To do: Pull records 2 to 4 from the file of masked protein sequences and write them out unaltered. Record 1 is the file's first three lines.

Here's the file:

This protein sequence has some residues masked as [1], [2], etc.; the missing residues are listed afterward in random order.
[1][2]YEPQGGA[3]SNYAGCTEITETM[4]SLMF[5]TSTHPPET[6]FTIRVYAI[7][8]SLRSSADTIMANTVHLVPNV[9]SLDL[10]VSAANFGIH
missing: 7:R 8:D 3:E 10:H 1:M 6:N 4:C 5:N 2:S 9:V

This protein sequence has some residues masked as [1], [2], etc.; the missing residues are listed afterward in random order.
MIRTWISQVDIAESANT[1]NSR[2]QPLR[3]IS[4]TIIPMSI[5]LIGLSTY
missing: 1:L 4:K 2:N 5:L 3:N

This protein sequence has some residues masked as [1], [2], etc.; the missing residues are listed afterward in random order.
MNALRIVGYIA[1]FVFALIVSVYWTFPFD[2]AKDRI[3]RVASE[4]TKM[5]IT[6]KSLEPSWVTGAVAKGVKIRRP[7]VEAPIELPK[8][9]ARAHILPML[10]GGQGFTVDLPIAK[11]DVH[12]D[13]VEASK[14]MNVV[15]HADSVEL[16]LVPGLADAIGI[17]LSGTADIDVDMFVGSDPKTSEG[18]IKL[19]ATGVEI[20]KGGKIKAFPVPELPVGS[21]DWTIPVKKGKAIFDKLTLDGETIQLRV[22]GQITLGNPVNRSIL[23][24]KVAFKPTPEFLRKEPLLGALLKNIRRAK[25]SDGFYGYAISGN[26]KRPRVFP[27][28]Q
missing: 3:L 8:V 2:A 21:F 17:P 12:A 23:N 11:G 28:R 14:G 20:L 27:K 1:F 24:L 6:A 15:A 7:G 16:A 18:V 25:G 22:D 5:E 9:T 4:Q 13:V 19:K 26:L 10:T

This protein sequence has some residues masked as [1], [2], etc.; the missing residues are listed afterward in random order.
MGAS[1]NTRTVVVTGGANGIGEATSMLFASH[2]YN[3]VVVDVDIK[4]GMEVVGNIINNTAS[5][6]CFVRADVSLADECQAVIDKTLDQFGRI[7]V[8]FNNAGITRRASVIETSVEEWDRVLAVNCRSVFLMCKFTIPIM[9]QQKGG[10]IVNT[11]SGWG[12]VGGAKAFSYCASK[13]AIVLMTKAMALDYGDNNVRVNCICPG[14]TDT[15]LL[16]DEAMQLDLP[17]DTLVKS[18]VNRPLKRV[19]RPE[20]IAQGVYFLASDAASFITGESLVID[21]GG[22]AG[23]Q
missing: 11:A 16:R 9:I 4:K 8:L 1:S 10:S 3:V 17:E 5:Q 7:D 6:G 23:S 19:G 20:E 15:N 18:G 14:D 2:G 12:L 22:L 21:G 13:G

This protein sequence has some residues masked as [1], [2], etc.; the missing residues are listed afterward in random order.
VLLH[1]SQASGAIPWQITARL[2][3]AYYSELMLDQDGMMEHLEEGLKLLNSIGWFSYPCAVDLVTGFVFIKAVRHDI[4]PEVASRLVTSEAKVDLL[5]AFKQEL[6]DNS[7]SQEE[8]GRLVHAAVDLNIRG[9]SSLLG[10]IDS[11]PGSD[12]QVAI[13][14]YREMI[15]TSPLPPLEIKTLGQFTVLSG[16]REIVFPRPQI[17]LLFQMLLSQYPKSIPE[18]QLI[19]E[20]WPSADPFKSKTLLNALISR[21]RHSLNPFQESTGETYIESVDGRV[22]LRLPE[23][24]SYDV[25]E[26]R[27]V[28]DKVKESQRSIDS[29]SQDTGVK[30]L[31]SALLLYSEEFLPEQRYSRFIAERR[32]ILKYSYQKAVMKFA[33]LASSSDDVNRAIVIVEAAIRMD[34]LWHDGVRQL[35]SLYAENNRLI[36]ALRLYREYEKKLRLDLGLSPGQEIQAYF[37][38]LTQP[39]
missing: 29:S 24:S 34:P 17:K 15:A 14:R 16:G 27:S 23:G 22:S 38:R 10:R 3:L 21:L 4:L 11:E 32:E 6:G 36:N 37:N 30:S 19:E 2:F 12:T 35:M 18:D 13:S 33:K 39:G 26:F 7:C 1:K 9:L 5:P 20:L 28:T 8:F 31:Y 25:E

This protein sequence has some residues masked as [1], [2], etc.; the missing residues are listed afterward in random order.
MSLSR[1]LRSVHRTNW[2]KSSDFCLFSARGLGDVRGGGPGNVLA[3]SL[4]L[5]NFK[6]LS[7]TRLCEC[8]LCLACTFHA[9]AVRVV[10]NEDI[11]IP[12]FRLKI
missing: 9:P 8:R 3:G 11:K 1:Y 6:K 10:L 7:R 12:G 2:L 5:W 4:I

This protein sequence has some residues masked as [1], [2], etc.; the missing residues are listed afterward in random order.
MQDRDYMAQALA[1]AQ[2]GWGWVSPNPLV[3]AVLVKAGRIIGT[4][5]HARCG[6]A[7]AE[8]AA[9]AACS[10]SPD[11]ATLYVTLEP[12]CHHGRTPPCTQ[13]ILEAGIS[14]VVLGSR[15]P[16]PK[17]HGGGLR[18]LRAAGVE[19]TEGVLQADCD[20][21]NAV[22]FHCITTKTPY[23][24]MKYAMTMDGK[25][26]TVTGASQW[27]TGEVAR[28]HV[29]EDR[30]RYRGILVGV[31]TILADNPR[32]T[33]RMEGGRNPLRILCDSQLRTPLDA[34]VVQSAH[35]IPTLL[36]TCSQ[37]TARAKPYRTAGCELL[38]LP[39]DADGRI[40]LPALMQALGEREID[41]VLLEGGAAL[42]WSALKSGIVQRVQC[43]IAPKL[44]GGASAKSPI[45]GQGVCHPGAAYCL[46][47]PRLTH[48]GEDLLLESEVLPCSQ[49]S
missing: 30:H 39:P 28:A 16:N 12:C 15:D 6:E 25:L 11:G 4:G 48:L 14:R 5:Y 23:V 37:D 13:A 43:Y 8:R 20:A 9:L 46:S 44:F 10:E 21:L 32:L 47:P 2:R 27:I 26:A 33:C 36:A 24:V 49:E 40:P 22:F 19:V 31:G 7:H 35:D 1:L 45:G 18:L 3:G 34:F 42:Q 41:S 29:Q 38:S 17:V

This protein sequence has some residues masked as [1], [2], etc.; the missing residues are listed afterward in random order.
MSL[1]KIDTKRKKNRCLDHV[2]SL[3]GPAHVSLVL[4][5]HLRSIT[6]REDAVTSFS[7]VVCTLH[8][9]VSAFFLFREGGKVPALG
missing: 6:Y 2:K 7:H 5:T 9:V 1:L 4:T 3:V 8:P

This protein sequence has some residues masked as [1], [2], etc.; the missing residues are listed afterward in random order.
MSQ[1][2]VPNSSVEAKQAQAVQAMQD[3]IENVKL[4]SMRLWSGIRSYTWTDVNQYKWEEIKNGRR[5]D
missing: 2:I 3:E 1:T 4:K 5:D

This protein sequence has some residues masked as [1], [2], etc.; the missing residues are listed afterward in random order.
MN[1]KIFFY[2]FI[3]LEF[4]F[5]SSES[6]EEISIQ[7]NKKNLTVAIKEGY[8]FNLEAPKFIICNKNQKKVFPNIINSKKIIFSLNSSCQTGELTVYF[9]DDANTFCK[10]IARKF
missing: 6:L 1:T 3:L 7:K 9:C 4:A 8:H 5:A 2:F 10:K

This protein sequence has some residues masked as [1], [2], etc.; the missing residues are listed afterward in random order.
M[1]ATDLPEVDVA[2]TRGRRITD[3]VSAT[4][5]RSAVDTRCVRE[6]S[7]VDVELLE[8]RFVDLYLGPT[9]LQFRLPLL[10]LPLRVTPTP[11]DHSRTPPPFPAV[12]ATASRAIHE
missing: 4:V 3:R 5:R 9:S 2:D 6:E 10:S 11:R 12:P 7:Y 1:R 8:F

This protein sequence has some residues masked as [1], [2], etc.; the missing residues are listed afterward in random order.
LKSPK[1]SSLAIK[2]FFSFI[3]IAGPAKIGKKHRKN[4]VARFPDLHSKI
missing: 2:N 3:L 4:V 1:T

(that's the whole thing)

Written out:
This protein sequence has some residues masked as [1], [2], etc.; the missing residues are listed afterward in random order.
MIRTWISQVDIAESANT[1]NSR[2]QPLR[3]IS[4]TIIPMSI[5]LIGLSTY
missing: 1:L 4:K 2:N 5:L 3:N

This protein sequence has some residues masked as [1], [2], etc.; the missing residues are listed afterward in random order.
MNALRIVGYIA[1]FVFALIVSVYWTFPFD[2]AKDRI[3]RVASE[4]TKM[5]IT[6]KSLEPSWVTGAVAKGVKIRRP[7]VEAPIELPK[8][9]ARAHILPML[10]GGQGFTVDLPIAK[11]DVH[12]D[13]VEASK[14]MNVV[15]HADSVEL[16]LVPGLADAIGI[17]LSGTADIDVDMFVGSDPKTSEG[18]IKL[19]ATGVEI[20]KGGKIKAFPVPELPVGS[21]DWTIPVKKGKAIFDKLTLDGETIQLRV[22]GQITLGNPVNRSIL[23][24]KVAFKPTPEFLRKEPLLGALLKNIRRAK[25]SDGFYGYAISGN[26]KRPRVFP[27][28]Q
missing: 3:L 8:V 2:A 21:F 17:P 12:A 23:N 11:G 28:R 14:G 20:L 27:K 1:F 24:L 6:A 15:A 7:G 16:A 18:V 25:G 22:D 5:E 9:T 4:Q 13:V 19:K 26:L 10:T

This protein sequence has some residues masked as [1], [2], etc.; the missing residues are listed afterward in random order.
MGAS[1]NTRTVVVTGGANGIGEATSMLFASH[2]YN[3]VVVDVDIK[4]GMEVVGNIINNTAS[5][6]CFVRADVSLADECQAVIDKTLDQFGRI[7]V[8]FNNAGITRRASVIETSVEEWDRVLAVNCRSVFLMCKFTIPIM[9]QQKGG[10]IVNT[11]SGWG[12]VGGAKAFSYCASK[13]AIVLMTKAMALDYGDNNVRVNCICPG[14]TDT[15]LL[16]DEAMQLDLP[17]DTLVKS[18]VNRPLKRV[19]RPE[20]IAQGVYFLASDAASFITGESLVID[21]GG[22]AG[23]Q
missing: 11:A 16:R 9:I 4:K 8:L 1:S 10:S 3:V 17:E 5:Q 7:D 6:G 23:S 19:G 20:E 15:N 18:G 14:D 2:G 12:L 22:L 21:G 13:G